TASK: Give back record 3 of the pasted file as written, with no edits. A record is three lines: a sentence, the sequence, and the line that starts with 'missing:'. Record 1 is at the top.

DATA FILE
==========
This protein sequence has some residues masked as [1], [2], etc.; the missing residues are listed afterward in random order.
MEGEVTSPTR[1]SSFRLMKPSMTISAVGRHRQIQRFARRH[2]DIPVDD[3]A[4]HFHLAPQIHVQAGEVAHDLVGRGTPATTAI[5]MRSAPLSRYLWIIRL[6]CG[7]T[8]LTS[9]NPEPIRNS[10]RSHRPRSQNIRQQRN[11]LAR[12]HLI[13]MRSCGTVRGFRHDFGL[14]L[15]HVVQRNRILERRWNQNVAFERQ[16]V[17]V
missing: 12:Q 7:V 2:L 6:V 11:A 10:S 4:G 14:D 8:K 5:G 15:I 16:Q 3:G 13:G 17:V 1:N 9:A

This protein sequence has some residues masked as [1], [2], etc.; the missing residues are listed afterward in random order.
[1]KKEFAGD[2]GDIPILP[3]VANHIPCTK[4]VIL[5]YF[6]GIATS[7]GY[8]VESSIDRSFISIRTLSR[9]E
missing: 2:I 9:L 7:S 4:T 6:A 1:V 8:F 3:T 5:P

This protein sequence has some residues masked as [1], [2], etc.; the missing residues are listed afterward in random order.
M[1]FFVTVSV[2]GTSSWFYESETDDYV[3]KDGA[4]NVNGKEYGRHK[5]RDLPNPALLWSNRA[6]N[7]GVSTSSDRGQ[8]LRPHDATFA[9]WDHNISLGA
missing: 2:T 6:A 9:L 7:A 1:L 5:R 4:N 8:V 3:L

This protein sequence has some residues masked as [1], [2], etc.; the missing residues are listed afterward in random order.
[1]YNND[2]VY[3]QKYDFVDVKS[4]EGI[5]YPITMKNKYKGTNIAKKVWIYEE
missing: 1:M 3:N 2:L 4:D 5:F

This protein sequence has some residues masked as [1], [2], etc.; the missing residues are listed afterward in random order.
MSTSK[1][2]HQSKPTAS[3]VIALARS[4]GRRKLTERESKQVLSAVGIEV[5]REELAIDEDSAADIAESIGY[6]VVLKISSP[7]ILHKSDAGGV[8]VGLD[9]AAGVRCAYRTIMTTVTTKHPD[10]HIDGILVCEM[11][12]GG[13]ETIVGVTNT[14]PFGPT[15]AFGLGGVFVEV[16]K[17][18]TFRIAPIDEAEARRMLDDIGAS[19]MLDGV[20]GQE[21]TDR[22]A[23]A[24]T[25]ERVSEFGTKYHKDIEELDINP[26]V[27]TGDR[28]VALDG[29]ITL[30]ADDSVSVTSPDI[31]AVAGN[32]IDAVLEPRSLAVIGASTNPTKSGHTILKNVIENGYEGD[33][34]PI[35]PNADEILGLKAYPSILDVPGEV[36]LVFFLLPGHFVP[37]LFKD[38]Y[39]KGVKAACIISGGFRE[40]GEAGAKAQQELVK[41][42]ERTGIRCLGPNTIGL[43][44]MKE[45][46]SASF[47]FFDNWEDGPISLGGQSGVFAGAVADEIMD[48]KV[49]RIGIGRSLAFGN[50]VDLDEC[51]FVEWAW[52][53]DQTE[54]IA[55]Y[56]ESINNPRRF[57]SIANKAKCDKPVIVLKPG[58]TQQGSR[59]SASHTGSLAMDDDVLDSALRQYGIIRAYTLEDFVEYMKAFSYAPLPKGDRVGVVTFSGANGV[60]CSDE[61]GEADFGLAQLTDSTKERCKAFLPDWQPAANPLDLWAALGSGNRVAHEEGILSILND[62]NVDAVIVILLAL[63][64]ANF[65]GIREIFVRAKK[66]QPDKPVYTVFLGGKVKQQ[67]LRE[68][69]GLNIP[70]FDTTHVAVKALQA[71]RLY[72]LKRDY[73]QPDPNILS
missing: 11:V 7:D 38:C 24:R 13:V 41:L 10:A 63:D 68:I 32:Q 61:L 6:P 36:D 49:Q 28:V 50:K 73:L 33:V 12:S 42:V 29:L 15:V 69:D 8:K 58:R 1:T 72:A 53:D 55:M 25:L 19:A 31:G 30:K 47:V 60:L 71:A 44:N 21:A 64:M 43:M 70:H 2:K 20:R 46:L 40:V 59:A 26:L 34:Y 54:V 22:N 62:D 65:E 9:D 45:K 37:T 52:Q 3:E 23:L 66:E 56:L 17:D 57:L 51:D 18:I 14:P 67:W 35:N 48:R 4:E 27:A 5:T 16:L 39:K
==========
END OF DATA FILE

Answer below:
This protein sequence has some residues masked as [1], [2], etc.; the missing residues are listed afterward in random order.
M[1]FFVTVSV[2]GTSSWFYESETDDYV[3]KDGA[4]NVNGKEYGRHK[5]RDLPNPALLWSNRA[6]N[7]GVSTSSDRGQ[8]LRPHDATFA[9]WDHNISLGA
missing: 2:T 6:A 9:L 7:A 1:L 5:R 4:N 8:V 3:L